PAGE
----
August 08, 2022
If you've followed the Sixers at all over the past few years, chances are you've developed a strong opinion on Tobias Harris one way or another. Within their constantly changing roster, Harris has looked like an All-Star at his best and unplayable at his worst, mostly settling into a "useful, but paid too much" spot in the team's hierarchy.
The contract can't be changed at this point. But Harris' 2022-23 campaign will reflect a lot about the team around him.
Harris’ ability to win back supporters in Philadelphia appeared to be on the ropes last season, a slow start coming off of the heels of a disappointing Game 7 performance vs. Atlanta. After flirting with an All-Star bid a year prior, Harris’ numbers were down or flat across the board despite him having a bigger opportunity with Ben Simmons in exile.
That backdrop made his stretch run all the more impressive. It was Harris who ended up stepping up and taking a lot of the toughest defensive assignments, doing so credibly in many cases. It was Harris whose three-point efficiency and volume both went up following the All-Star break, and though the Sixers would benefit from a more dramatic increase in the latter, he was moving in the direction they needed him to.
Harris’ willingness to embrace the role and the moment may have dented his counting stats on offense, but it led to a version of Harris that can be quite valuable to this team, even if it falls short of his salary number. It’s what has made him such a tricky player to discuss in theoretical trades — he does enough things that he would be hard to replace, but isn’t valuable enough as a standalone player to bring Philadelphia a slam-dunk return in said deals.
By his own admission, Harris has only just begun to really focus on being a spot-up threat. Assuming he didn’t spend his entire summer planning his recent wedding, there was more than enough time for Harris to get in a mountain of reps there. Harris getting to the point where releasing an open three is automatic would be the most important development that could happen for him on this roster. If it isn’t, the quick decision-making Doc Rivers has harped on for years has to be there. Stalling out a possession and looking off a shot, a pass, or a driving lane can’t happen if the Sixers are going to be the best version of themselves.
The defensive part of the equation is going to be more important than ever for Harris, and that’s where his close to the 2021-22 season lends the most hope.
The idea of Harris being your No. 1 stopper is dicey based on his track record, but the problem last year is that the Sixers constantly had to make sacrifices on one end of the floor or another in order to make lineups work. That’s not necessarily the case now. P.J. Tucker can defend the league’s toughest perimeter matchups and knock down corner threes consistently. De’Anthony Melton provides cover against a lot of matchups 1-3 and a combination of shot creation and outside shooting. Danuel House Jr. is basically a classic three-and-D player. Having guys like that throughout the rotation makes it so that Harris should end up in the Goldilocks zone, asked to do just the right amount of things.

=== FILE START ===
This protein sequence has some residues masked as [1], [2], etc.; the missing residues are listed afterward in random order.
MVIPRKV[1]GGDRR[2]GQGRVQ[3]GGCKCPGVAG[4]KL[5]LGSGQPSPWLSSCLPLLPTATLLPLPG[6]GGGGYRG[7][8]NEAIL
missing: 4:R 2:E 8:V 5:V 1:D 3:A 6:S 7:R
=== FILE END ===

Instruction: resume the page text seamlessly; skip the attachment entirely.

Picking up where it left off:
Do you want Harris as your core offensive option on any unit? Probably not. But you’re happy to have him as one of a group of players who can spread the floor and attack off of the dribble. Do you want him chasing guys like Kevin Durant, Jayson Tatum, and so on around all night? No, but he is versatile enough to offer credible defense on switches and do a sturdy job on less urgent assignments. And he can be a port in a storm when you need it, a guy who can bail an offense out of some tough possessions with tough shotmaking (even if said tough possessions are sometimes his fault).
There are much worse things Harris could be than a steady presence on and off the court, someone whose teammates know they can depend on to say and do what is required. Entering his 30s, Harris has both the talent to help good teams and the experience to understand doing so will require frequent, even daily adjustments on his part. He has an opportunity to impact winning while being paid handsomely, and that’s not something to take for granted.
Perhaps that end to the season was an aberration for Harris, no more reflective of his strengths and weaknesses than any other small sample. He has a long track record across 10 years and five franchises that suggests we mostly know who he is and what he does: score 15-20 points a night within his offensive comfort zone. And I don’t mean that as an insult. There are countless current, former, and future players who would kill to even have the chance to score consistently at this level, let alone have the talent to do so.